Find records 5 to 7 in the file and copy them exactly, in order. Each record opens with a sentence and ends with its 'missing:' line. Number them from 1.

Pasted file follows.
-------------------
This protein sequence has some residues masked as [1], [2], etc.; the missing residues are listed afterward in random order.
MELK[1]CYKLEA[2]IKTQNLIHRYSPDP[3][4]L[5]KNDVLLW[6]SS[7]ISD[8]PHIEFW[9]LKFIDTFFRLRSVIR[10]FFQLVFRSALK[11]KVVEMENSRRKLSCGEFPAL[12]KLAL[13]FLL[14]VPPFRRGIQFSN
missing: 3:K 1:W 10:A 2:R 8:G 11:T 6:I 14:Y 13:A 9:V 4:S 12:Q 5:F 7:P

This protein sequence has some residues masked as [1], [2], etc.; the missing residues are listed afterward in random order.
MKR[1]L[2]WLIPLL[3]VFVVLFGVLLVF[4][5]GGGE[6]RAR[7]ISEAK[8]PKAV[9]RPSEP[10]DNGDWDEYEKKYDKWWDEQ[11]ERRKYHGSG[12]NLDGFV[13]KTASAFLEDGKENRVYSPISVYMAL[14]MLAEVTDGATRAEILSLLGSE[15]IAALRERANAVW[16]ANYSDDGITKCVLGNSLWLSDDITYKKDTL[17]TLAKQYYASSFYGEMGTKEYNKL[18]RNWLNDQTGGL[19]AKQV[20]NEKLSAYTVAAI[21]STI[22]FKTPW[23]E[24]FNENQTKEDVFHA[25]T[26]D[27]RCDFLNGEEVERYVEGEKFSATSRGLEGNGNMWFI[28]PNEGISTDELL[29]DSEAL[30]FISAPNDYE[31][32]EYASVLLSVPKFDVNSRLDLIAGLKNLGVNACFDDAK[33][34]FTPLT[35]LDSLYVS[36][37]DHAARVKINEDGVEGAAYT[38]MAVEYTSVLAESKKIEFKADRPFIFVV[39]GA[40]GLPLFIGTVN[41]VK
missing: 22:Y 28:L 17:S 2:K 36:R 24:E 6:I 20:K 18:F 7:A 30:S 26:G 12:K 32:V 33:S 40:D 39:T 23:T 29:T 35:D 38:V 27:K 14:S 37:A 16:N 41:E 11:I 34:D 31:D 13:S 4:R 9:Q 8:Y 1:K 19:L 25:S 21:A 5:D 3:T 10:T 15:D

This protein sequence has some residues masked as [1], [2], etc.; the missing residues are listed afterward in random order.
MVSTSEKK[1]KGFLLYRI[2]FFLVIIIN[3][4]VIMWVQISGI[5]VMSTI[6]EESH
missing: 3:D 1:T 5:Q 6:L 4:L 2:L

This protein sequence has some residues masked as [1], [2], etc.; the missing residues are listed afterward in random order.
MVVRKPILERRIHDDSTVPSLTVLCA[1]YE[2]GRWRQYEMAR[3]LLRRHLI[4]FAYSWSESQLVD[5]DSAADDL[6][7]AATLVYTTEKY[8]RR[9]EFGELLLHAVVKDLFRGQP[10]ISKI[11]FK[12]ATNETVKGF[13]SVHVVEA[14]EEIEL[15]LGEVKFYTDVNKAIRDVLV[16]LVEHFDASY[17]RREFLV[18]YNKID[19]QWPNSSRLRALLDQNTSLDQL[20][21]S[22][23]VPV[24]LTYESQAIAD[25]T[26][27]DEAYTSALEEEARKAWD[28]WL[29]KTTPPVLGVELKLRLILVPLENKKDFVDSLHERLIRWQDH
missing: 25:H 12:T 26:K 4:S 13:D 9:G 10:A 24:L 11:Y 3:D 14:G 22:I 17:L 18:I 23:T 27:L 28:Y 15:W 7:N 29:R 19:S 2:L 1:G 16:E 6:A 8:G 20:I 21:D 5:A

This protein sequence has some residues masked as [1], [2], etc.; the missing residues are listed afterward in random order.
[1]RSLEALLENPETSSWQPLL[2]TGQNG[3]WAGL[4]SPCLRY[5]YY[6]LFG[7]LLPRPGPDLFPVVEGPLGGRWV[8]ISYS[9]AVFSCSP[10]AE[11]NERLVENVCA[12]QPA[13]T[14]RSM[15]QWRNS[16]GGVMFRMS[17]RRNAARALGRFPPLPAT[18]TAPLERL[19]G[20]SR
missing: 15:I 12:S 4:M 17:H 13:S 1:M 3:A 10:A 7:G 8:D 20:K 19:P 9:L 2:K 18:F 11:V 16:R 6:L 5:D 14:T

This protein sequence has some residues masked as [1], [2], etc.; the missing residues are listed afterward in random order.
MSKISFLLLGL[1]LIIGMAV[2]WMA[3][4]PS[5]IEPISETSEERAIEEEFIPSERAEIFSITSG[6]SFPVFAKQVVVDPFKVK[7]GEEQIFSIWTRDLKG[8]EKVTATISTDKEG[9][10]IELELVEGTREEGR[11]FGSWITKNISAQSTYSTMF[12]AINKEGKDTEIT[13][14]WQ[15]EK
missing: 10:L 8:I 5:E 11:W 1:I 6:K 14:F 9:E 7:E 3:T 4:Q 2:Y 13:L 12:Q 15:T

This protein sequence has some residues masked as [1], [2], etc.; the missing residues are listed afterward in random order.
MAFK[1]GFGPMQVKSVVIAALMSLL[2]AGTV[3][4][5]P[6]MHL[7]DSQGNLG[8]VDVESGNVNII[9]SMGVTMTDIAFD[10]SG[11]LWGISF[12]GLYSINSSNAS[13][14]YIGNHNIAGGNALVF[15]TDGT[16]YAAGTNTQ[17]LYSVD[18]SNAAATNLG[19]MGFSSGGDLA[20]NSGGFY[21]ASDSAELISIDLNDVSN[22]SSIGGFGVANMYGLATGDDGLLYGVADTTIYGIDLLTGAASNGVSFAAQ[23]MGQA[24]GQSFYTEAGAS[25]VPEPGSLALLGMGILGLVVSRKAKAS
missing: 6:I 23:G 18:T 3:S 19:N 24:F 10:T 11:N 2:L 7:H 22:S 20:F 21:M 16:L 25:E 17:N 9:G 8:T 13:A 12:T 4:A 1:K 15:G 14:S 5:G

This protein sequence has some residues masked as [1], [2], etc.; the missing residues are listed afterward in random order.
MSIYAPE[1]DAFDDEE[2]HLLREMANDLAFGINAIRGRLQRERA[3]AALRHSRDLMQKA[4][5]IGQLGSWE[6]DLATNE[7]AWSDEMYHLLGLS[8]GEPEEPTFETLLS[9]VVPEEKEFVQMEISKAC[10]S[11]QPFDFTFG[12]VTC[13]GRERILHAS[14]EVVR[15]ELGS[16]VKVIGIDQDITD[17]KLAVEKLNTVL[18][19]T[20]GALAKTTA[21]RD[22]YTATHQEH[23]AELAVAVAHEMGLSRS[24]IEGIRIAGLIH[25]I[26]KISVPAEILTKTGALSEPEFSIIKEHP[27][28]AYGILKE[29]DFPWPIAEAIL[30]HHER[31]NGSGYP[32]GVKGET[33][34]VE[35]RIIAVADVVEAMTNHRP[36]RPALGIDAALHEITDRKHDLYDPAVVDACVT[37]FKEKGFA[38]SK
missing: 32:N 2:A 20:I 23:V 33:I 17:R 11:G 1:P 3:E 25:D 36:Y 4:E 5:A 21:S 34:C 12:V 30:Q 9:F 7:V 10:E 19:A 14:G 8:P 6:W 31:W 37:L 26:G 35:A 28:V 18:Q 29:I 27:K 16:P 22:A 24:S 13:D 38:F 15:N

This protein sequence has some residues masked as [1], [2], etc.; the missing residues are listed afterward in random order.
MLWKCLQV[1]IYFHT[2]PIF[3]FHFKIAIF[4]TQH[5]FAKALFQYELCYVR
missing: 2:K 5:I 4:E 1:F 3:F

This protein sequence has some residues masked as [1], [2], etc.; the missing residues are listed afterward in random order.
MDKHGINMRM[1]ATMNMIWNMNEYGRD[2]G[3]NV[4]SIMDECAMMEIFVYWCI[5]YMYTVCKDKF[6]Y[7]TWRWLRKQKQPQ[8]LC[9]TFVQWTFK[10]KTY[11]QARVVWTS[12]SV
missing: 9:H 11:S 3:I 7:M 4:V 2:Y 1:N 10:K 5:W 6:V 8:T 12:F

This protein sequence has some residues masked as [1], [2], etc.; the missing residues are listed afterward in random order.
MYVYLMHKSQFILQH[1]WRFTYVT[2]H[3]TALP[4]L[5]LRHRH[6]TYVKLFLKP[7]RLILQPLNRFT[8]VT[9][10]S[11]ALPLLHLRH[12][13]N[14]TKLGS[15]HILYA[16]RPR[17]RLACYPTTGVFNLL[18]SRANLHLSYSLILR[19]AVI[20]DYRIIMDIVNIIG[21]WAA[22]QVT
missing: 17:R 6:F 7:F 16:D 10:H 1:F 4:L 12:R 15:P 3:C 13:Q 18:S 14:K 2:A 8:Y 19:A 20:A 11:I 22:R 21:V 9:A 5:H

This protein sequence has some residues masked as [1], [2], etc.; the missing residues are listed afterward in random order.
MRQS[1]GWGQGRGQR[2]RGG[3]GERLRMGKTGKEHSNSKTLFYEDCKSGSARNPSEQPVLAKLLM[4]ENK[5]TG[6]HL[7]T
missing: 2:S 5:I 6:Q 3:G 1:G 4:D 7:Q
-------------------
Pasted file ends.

This protein sequence has some residues masked as [1], [2], etc.; the missing residues are listed afterward in random order.
[1]RSLEALLENPETSSWQPLL[2]TGQNG[3]WAGL[4]SPCLRY[5]YY[6]LFG[7]LLPRPGPDLFPVVEGPLGGRWV[8]ISYS[9]AVFSCSP[10]AE[11]NERLVENVCA[12]QPA[13]T[14]RSM[15]QWRNS[16]GGVMFRMS[17]RRNAARALGRFPPLPAT[18]TAPLERL[19]G[20]SR
missing: 15:I 12:S 4:M 17:H 13:S 1:M 3:A 10:A 7:G 8:D 20:K 19:P 9:L 2:K 18:F 11:V 16:R 6:L 5:D 14:T

This protein sequence has some residues masked as [1], [2], etc.; the missing residues are listed afterward in random order.
MSKISFLLLGL[1]LIIGMAV[2]WMA[3][4]PS[5]IEPISETSEERAIEEEFIPSERAEIFSITSG[6]SFPVFAKQVVVDPFKVK[7]GEEQIFSIWTRDLKG[8]EKVTATISTDKEG[9][10]IELELVEGTREEGR[11]FGSWITKNISAQSTYSTMF[12]AINKEGKDTEIT[13][14]WQ[15]EK
missing: 10:L 8:I 5:E 11:W 1:I 6:K 14:F 9:E 7:E 3:T 4:Q 2:Y 13:L 12:Q 15:T

This protein sequence has some residues masked as [1], [2], etc.; the missing residues are listed afterward in random order.
MAFK[1]GFGPMQVKSVVIAALMSLL[2]AGTV[3][4][5]P[6]MHL[7]DSQGNLG[8]VDVESGNVNII[9]SMGVTMTDIAFD[10]SG[11]LWGISF[12]GLYSINSSNAS[13][14]YIGNHNIAGGNALVF[15]TDGT[16]YAAGTNTQ[17]LYSVD[18]SNAAATNLG[19]MGFSSGGDLA[20]NSGGFY[21]ASDSAELISIDLNDVSN[22]SSIGGFGVANMYGLATGDDGLLYGVADTTIYGIDLLTGAASNGVSFAAQ[23]MGQA[24]GQSFYTEAGAS[25]VPEPGSLALLGMGILGLVVSRKAKAS
missing: 6:I 23:G 18:T 3:S 19:N 24:F 10:T 11:N 2:L 7:H 22:S 20:F 21:M 16:L 25:E 17:N 9:G 8:T 13:A 12:T 4:A 1:K 15:G 14:S 5:G